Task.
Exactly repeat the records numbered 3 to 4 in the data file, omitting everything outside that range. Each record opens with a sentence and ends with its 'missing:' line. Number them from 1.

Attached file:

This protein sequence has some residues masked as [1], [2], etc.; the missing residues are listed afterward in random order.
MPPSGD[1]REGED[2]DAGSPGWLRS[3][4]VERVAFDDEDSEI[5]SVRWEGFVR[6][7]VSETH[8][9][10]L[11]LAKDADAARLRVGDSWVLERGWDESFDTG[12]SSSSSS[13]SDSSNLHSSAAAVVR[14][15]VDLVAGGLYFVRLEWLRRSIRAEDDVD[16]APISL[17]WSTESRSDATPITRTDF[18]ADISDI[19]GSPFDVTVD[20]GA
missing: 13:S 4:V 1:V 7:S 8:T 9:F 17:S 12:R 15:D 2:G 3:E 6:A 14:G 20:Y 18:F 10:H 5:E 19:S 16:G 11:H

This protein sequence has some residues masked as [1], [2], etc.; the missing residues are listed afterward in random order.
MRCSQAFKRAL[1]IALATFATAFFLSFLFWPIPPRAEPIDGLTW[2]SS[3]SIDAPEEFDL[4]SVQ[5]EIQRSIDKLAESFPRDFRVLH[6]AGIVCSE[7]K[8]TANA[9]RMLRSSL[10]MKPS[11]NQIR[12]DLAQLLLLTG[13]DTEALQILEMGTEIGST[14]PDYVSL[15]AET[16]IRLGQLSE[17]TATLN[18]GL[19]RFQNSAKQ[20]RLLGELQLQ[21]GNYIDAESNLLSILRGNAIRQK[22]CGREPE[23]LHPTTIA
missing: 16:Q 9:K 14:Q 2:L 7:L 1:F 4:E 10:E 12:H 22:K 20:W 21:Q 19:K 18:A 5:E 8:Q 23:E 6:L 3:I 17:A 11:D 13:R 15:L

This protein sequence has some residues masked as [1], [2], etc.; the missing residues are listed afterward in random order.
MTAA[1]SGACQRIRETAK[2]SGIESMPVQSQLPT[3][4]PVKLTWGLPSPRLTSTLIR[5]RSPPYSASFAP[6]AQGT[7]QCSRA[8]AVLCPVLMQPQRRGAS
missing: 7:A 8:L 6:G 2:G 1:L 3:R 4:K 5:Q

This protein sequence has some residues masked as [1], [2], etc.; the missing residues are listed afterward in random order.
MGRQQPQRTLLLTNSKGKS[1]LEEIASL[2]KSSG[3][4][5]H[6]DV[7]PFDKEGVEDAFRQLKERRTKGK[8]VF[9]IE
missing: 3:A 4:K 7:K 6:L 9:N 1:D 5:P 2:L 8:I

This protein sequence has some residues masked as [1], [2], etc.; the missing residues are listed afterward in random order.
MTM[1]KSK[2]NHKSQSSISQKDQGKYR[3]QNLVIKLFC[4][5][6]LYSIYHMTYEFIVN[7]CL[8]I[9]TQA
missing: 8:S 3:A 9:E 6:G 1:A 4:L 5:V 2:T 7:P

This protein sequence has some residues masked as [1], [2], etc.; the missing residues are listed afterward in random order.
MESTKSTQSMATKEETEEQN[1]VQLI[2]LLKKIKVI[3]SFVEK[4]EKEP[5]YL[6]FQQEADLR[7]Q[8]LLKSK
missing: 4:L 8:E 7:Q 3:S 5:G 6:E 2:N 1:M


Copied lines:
This protein sequence has some residues masked as [1], [2], etc.; the missing residues are listed afterward in random order.
MTAA[1]SGACQRIRETAK[2]SGIESMPVQSQLPT[3][4]PVKLTWGLPSPRLTSTLIR[5]RSPPYSASFAP[6]AQGT[7]QCSRA[8]AVLCPVLMQPQRRGAS
missing: 7:A 8:L 6:G 2:G 1:L 3:R 4:K 5:Q

This protein sequence has some residues masked as [1], [2], etc.; the missing residues are listed afterward in random order.
MGRQQPQRTLLLTNSKGKS[1]LEEIASL[2]KSSG[3][4][5]H[6]DV[7]PFDKEGVEDAFRQLKERRTKGK[8]VF[9]IE
missing: 3:A 4:K 7:K 6:L 9:N 1:D 5:P 2:L 8:I